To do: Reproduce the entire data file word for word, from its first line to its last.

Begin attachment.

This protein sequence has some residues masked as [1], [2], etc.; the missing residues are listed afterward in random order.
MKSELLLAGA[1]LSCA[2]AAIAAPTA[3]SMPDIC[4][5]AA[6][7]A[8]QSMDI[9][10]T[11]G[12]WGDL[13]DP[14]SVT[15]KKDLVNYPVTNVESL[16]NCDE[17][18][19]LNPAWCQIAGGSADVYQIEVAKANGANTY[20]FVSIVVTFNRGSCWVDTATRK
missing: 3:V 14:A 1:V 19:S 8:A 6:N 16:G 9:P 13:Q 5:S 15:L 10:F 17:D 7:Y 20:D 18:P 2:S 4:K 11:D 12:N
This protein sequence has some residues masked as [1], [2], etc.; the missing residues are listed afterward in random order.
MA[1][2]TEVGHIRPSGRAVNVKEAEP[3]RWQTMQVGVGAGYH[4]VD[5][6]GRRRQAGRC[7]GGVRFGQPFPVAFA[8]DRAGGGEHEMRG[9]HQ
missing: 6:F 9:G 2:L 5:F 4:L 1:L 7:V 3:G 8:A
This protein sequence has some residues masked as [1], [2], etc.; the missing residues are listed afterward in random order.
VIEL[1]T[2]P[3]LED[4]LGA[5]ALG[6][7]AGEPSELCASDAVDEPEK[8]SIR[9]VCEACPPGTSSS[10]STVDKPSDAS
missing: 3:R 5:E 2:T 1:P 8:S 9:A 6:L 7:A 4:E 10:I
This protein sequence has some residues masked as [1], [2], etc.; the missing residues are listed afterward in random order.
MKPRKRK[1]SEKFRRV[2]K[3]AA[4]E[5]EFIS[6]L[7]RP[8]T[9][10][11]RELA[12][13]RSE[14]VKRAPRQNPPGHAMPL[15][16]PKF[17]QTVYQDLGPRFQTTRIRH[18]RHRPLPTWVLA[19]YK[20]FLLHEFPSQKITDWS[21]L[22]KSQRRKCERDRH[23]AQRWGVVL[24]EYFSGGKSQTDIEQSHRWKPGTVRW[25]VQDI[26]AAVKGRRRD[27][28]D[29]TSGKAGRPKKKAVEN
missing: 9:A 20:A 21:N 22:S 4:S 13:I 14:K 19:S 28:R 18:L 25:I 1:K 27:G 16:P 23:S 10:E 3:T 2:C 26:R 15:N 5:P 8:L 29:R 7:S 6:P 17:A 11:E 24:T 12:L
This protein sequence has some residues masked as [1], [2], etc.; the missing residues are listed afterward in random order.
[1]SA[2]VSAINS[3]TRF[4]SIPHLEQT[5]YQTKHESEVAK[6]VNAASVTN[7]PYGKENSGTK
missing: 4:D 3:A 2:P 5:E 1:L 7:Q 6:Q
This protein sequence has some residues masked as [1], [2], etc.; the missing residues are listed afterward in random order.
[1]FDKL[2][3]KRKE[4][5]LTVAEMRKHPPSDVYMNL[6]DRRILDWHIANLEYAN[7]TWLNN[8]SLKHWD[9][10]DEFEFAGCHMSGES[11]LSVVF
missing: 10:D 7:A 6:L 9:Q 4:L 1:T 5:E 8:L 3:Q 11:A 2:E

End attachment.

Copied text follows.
This protein sequence has some residues masked as [1], [2], etc.; the missing residues are listed afterward in random order.
MKSELLLAGA[1]LSCA[2]AAIAAPTA[3]SMPDIC[4][5]AA[6][7]A[8]QSMDI[9][10]T[11]G[12]WGDL[13]DP[14]SVT[15]KKDLVNYPVTNVESL[16]NCDE[17][18][19]LNPAWCQIAGGSADVYQIEVAKANGANTY[20]FVSIVVTFNRGSCWVDTATRK
missing: 3:V 14:A 1:V 19:S 8:A 6:N 16:G 9:P 13:Q 5:S 15:L 10:F 17:D 7:Y 20:D 18:P 2:S 4:K 11:D 12:N
This protein sequence has some residues masked as [1], [2], etc.; the missing residues are listed afterward in random order.
MA[1][2]TEVGHIRPSGRAVNVKEAEP[3]RWQTMQVGVGAGYH[4]VD[5][6]GRRRQAGRC[7]GGVRFGQPFPVAFA[8]DRAGGGEHEMRG[9]HQ
missing: 6:F 9:G 2:L 5:F 4:L 1:L 7:V 3:G 8:A
This protein sequence has some residues masked as [1], [2], etc.; the missing residues are listed afterward in random order.
VIEL[1]T[2]P[3]LED[4]LGA[5]ALG[6][7]AGEPSELCASDAVDEPEK[8]SIR[9]VCEACPPGTSSS[10]STVDKPSDAS
missing: 3:R 5:E 2:T 1:P 8:S 9:A 6:L 7:A 4:E 10:I
This protein sequence has some residues masked as [1], [2], etc.; the missing residues are listed afterward in random order.
MKPRKRK[1]SEKFRRV[2]K[3]AA[4]E[5]EFIS[6]L[7]RP[8]T[9][10][11]RELA[12][13]RSE[14]VKRAPRQNPPGHAMPL[15][16]PKF[17]QTVYQDLGPRFQTTRIRH[18]RHRPLPTWVLA[19]YK[20]FLLHEFPSQKITDWS[21]L[22]KSQRRKCERDRH[23]AQRWGVVL[24]EYFSGGKSQTDIEQSHRWKPGTVRW[25]VQDI[26]AAVKGRRRD[27][28]D[29]TSGKAGRPKKKAVEN
missing: 9:A 20:A 21:N 22:S 4:S 13:I 14:K 19:S 28:R 18:L 25:I 1:K 27:G 16:P 23:S 10:E 3:T 2:C 26:R 15:N 5:P 8:L 29:R 7:S 6:P 17:A 11:E 24:T 12:L
This protein sequence has some residues masked as [1], [2], etc.; the missing residues are listed afterward in random order.
[1]SA[2]VSAINS[3]TRF[4]SIPHLEQT[5]YQTKHESEVAK[6]VNAASVTN[7]PYGKENSGTK
missing: 4:D 3:A 2:P 5:E 1:L 7:Q 6:Q
This protein sequence has some residues masked as [1], [2], etc.; the missing residues are listed afterward in random order.
[1]FDKL[2][3]KRKE[4][5]LTVAEMRKHPPSDVYMNL[6]DRRILDWHIANLEYAN[7]TWLNN[8]SLKHWD[9][10]DEFEFAGCHMSGES[11]LSVVF
missing: 10:D 7:A 6:L 9:Q 4:L 1:T 5:E 8:L 3:Q 11:A 2:E